Free speech, woke trolls and bridgeless chasms
27 Sep 2019 à 10:15 - 27 Sep 2019 à 12:15
Résumé de l'événement
Free speech, yes or no? For bigots, idealogues, and others unwilling to change their mind? For those who seek to end free speech?
- Administrateurs de l'événement
I suspect that most of us love & support the sentiment of Voltaire's quote: "I disapprove of what you say, but I will defend to the death your right to say it."
But our admiration and boundless tolerance is sorely tested when the idea is challenged. Here's two such challenges.
First, Voltaire appears to have never said that! It was his biographer that coined the phrase (1906), and it has been misattributed to Voltaire pretty much ever since. (https://quoteinvestigator.com/2015/06/01/defend-say/)
Second, we show very little tolerance of those who use their free speech to silence us. Those who use free speech to hate or silence others we might sooner condemn than defend to the death.
Free speech - yes or no? Any takers to present 3-5 minutes argument for one or the other side of this argument?
Are we willing to extend free speech to bigots, idealogues, and others unwilling to change their mind? Are we obliged to extend free speech to those who seek to end free speech?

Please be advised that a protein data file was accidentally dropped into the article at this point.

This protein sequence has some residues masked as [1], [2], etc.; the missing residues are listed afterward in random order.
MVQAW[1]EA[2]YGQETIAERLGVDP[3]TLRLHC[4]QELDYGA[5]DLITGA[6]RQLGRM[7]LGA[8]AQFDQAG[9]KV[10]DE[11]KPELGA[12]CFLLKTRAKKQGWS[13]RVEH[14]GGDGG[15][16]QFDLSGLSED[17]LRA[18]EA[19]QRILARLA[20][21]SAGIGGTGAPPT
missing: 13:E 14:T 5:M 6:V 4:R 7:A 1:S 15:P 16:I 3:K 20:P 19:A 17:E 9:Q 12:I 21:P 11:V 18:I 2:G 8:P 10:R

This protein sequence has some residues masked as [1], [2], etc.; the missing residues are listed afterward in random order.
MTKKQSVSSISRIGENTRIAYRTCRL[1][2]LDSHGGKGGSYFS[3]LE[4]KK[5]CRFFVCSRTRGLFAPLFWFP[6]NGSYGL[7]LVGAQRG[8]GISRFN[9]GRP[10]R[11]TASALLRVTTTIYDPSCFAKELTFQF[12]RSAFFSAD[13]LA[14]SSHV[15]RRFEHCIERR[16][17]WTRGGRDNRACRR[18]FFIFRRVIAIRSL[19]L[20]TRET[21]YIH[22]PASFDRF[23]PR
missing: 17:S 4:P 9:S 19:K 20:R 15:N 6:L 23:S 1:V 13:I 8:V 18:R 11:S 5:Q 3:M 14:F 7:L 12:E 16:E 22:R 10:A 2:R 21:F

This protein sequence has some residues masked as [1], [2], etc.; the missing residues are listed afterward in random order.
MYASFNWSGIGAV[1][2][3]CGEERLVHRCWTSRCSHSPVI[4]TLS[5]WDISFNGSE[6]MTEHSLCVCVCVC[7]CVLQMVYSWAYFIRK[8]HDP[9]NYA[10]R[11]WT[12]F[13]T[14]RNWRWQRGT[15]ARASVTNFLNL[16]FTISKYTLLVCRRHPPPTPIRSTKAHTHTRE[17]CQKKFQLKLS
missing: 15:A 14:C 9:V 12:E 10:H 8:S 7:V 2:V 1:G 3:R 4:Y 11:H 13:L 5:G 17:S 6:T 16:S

Are social justice warriors justified in shutting down opposing views?
When do the claims of disadvantaged groups (e.g., women, minority races, LGBTIQ+, etc) end? What outcome would justify the disbanding (or at least heeding less the demands) of the cause? Equal opportunity? Compensation for historical/intergenerational wrongs? Can the inequalities/deprivations ever be fully resolved?
A positive review of Douglas Murray's book _The Madness of Crowds: gender, race & identity_
A guarded review of Murray's book
An angry review of Douglas Murray's book by Tatiana McGrath
Is free speech being muzzled on university campuses in Australia?
A journalist is schooled on the merciless power of free speech that is offered through Twitter